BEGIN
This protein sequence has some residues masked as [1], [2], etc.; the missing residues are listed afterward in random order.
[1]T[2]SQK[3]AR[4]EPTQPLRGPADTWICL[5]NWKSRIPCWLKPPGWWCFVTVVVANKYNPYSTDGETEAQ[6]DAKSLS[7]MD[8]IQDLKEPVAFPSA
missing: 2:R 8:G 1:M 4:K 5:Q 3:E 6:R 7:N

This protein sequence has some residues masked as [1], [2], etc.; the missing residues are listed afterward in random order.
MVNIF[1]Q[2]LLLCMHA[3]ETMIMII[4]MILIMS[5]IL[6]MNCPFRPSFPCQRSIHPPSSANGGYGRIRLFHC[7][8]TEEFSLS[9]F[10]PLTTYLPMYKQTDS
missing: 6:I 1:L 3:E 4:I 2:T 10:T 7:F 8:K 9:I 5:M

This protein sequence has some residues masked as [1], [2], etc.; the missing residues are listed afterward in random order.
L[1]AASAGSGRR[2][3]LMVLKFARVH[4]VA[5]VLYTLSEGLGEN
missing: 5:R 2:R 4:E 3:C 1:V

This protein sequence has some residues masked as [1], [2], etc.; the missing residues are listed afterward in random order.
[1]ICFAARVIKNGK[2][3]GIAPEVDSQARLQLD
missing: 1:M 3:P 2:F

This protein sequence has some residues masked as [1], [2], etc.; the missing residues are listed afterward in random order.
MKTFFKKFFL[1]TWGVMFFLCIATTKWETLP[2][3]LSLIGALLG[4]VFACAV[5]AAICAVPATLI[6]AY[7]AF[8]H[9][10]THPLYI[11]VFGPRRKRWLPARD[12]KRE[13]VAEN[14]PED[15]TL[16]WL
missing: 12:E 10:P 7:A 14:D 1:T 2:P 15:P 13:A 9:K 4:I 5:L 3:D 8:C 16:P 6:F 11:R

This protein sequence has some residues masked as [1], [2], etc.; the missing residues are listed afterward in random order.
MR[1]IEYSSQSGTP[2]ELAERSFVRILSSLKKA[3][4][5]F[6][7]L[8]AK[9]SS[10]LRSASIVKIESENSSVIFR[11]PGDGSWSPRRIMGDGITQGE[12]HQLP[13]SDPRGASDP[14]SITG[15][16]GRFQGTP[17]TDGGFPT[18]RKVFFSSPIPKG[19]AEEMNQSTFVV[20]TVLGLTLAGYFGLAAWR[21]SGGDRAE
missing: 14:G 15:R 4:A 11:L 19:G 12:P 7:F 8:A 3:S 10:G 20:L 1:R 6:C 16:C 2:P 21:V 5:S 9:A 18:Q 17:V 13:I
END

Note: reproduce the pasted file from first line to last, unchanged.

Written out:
This protein sequence has some residues masked as [1], [2], etc.; the missing residues are listed afterward in random order.
[1]T[2]SQK[3]AR[4]EPTQPLRGPADTWICL[5]NWKSRIPCWLKPPGWWCFVTVVVANKYNPYSTDGETEAQ[6]DAKSLS[7]MD[8]IQDLKEPVAFPSA
missing: 2:R 8:G 1:M 4:K 5:Q 3:E 6:R 7:N

This protein sequence has some residues masked as [1], [2], etc.; the missing residues are listed afterward in random order.
MVNIF[1]Q[2]LLLCMHA[3]ETMIMII[4]MILIMS[5]IL[6]MNCPFRPSFPCQRSIHPPSSANGGYGRIRLFHC[7][8]TEEFSLS[9]F[10]PLTTYLPMYKQTDS
missing: 6:I 1:L 3:E 4:I 2:T 10:T 7:F 8:K 9:I 5:M

This protein sequence has some residues masked as [1], [2], etc.; the missing residues are listed afterward in random order.
L[1]AASAGSGRR[2][3]LMVLKFARVH[4]VA[5]VLYTLSEGLGEN
missing: 5:R 2:R 4:E 3:C 1:V

This protein sequence has some residues masked as [1], [2], etc.; the missing residues are listed afterward in random order.
[1]ICFAARVIKNGK[2][3]GIAPEVDSQARLQLD
missing: 1:M 3:P 2:F

This protein sequence has some residues masked as [1], [2], etc.; the missing residues are listed afterward in random order.
MKTFFKKFFL[1]TWGVMFFLCIATTKWETLP[2][3]LSLIGALLG[4]VFACAV[5]AAICAVPATLI[6]AY[7]AF[8]H[9][10]THPLYI[11]VFGPRRKRWLPARD[12]KRE[13]VAEN[14]PED[15]TL[16]WL
missing: 12:E 10:P 7:A 14:D 1:T 2:P 15:P 13:A 9:K 4:I 5:L 3:D 8:C 16:P 6:F 11:R

This protein sequence has some residues masked as [1], [2], etc.; the missing residues are listed afterward in random order.
MR[1]IEYSSQSGTP[2]ELAERSFVRILSSLKKA[3][4][5]F[6][7]L[8]AK[9]SS[10]LRSASIVKIESENSSVIFR[11]PGDGSWSPRRIMGDGITQGE[12]HQLP[13]SDPRGASDP[14]SITG[15][16]GRFQGTP[17]TDGGFPT[18]RKVFFSSPIPKG[19]AEEMNQSTFVV[20]TVLGLTLAGYFGLAAWR[21]SGGDRAE
missing: 14:G 15:R 4:A 11:L 19:G 12:P 7:F 8:A 3:S 10:G 20:L 1:R 6:C 16:C 2:P 21:V 5:S 9:A 18:Q 17:V 13:I